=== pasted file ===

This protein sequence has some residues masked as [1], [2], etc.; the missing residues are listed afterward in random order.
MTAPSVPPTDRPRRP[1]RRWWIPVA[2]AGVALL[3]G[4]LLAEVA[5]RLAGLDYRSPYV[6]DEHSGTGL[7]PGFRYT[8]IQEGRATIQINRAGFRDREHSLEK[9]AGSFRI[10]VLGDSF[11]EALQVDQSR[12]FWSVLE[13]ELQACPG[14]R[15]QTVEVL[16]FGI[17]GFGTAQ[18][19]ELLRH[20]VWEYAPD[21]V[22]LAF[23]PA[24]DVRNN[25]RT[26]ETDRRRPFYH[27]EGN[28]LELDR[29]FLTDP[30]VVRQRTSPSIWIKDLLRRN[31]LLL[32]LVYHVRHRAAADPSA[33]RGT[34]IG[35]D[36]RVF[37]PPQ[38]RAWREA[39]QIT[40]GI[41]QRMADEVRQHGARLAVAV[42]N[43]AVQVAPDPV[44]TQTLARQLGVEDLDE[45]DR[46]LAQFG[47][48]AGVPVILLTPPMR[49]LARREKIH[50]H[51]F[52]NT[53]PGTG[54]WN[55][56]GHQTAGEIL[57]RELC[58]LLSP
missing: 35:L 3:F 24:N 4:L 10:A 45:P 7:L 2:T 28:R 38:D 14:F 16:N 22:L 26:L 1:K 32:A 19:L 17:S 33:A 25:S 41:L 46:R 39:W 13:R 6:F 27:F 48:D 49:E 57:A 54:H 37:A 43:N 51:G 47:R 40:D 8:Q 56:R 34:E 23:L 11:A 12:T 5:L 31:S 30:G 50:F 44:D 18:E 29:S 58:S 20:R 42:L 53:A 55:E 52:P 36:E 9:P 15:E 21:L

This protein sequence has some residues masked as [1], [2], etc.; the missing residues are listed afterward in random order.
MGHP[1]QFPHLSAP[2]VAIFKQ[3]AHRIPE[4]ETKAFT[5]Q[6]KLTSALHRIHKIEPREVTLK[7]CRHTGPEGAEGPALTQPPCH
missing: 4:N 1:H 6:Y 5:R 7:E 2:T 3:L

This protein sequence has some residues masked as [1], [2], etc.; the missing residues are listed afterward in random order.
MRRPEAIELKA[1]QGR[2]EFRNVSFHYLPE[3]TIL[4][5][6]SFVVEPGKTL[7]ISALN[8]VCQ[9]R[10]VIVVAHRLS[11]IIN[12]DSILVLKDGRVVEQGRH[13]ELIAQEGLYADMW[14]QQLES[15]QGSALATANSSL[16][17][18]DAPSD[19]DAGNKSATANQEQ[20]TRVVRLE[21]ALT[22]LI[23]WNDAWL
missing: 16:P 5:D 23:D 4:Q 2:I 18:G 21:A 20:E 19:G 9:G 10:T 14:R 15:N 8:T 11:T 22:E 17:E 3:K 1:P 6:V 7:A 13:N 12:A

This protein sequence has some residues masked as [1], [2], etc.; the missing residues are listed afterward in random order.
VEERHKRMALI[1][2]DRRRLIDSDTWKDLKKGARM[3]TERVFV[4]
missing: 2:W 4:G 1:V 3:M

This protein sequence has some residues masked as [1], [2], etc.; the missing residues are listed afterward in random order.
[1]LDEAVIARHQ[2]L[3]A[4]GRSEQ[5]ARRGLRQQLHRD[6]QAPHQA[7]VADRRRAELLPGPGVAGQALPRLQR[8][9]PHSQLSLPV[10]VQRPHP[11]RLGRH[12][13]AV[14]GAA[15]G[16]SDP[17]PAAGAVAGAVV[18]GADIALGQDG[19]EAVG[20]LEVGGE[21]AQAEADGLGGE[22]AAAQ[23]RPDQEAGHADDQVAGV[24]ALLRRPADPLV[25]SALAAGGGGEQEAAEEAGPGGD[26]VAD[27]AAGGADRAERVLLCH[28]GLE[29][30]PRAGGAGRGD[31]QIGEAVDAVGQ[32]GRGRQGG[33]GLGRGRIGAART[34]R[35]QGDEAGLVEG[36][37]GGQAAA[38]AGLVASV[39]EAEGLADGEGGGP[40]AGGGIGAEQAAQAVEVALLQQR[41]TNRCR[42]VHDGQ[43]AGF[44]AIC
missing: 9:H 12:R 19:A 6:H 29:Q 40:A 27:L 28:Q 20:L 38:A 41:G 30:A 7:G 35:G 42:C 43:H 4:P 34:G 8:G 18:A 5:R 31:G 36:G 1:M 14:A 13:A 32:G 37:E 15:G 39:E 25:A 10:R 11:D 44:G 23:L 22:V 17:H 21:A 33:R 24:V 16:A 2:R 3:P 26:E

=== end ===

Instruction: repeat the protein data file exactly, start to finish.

This protein sequence has some residues masked as [1], [2], etc.; the missing residues are listed afterward in random order.
MTAPSVPPTDRPRRP[1]RRWWIPVA[2]AGVALL[3]G[4]LLAEVA[5]RLAGLDYRSPYV[6]DEHSGTGL[7]PGFRYT[8]IQEGRATIQINRAGFRDREHSLEK[9]AGSFRI[10]VLGDSF[11]EALQVDQSR[12]FWSVLE[13]ELQACPG[14]R[15]QTVEVL[16]FGI[17]GFGTAQ[18][19]ELLRH[20]VWEYAPD[21]V[22]LAF[23]PA[24]DVRNN[25]RT[26]ETDRRRPFYH[27]EGN[28]LELDR[29]FLTDP[30]VVRQRTSPSIWIKDLLRRN[31]LLL[32]LVYHVRHRAAADPSA[33]RGT[34]IG[35]D[36]RVF[37]PPQ[38]RAWREA[39]QIT[40]GI[41]QRMADEVRQHGARLAVAV[42]N[43]AVQVAPDPV[44]TQTLARQLGVEDLDE[45]DR[46]LAQFG[47][48]AGVPVILLTPPMR[49]LARREKIH[50]H[51]F[52]NT[53]PGTG[54]WN[55][56]GHQTAGEIL[57]RELC[58]LLSP
missing: 35:L 3:F 24:N 4:L 10:A 45:P 7:L 2:T 28:R 38:D 14:F 16:N 22:L 26:L 1:K 32:A 19:L 17:S 33:A 25:S 41:L 46:R 39:W 13:R 6:F 27:F 48:D 49:E 57:A 54:H 37:A 43:N 51:G 47:R 40:D 8:Q 56:R 34:E 23:L 11:A 12:T 5:L 31:S 30:G 50:F 44:D 18:E 29:S 58:S 20:R 42:L 53:A 55:E 52:P 36:E 9:P 15:E 21:L

This protein sequence has some residues masked as [1], [2], etc.; the missing residues are listed afterward in random order.
MGHP[1]QFPHLSAP[2]VAIFKQ[3]AHRIPE[4]ETKAFT[5]Q[6]KLTSALHRIHKIEPREVTLK[7]CRHTGPEGAEGPALTQPPCH
missing: 4:N 1:H 6:Y 5:R 7:E 2:T 3:L

This protein sequence has some residues masked as [1], [2], etc.; the missing residues are listed afterward in random order.
MRRPEAIELKA[1]QGR[2]EFRNVSFHYLPE[3]TIL[4][5][6]SFVVEPGKTL[7]ISALN[8]VCQ[9]R[10]VIVVAHRLS[11]IIN[12]DSILVLKDGRVVEQGRH[13]ELIAQEGLYADMW[14]QQLES[15]QGSALATANSSL[16][17][18]DAPSD[19]DAGNKSATANQEQ[20]TRVVRLE[21]ALT[22]LI[23]WNDAWL
missing: 16:P 5:D 23:D 4:Q 2:I 18:G 21:A 20:E 19:G 9:G 10:T 14:R 15:N 8:T 11:T 22:E 17:E 3:K 1:P 6:V 7:A 13:N 12:A

This protein sequence has some residues masked as [1], [2], etc.; the missing residues are listed afterward in random order.
VEERHKRMALI[1][2]DRRRLIDSDTWKDLKKGARM[3]TERVFV[4]
missing: 2:W 4:G 1:V 3:M

This protein sequence has some residues masked as [1], [2], etc.; the missing residues are listed afterward in random order.
[1]LDEAVIARHQ[2]L[3]A[4]GRSEQ[5]ARRGLRQQLHRD[6]QAPHQA[7]VADRRRAELLPGPGVAGQALPRLQR[8][9]PHSQLSLPV[10]VQRPHP[11]RLGRH[12][13]AV[14]GAA[15]G[16]SDP[17]PAAGAVAGAVV[18]GADIALGQDG[19]EAVG[20]LEVGGE[21]AQAEADGLGGE[22]AAAQ[23]RPDQEAGHADDQVAGV[24]ALLRRPADPLV[25]SALAAGGGGEQEAAEEAGPGGD[26]VAD[27]AAGGADRAERVLLCH[28]GLE[29][30]PRAGGAGRGD[31]QIGEAVDAVGQ[32]GRGRQGG[33]GLGRGRIGAART[34]R[35]QGDEAGLVEG[36][37]GGQAAA[38]AGLVASV[39]EAEGLADGEGGGP[40]AGGGIGAEQAAQAVEVALLQQR[41]TNRCR[42]VHDGQ[43]AGF[44]AIC
missing: 9:H 12:R 19:A 6:H 29:Q 40:A 27:L 28:Q 20:L 38:A 41:G 30:A 7:G 35:G 42:C 43:H 4:P 34:G 8:G 18:A 5:R 31:G 36:G 1:M 14:A 13:A 32:G 37:E 15:G 39:E 25:A 10:R 11:D 44:G 23:L 22:V 17:H 21:A 33:R 24:V 16:A 2:R 3:P 26:E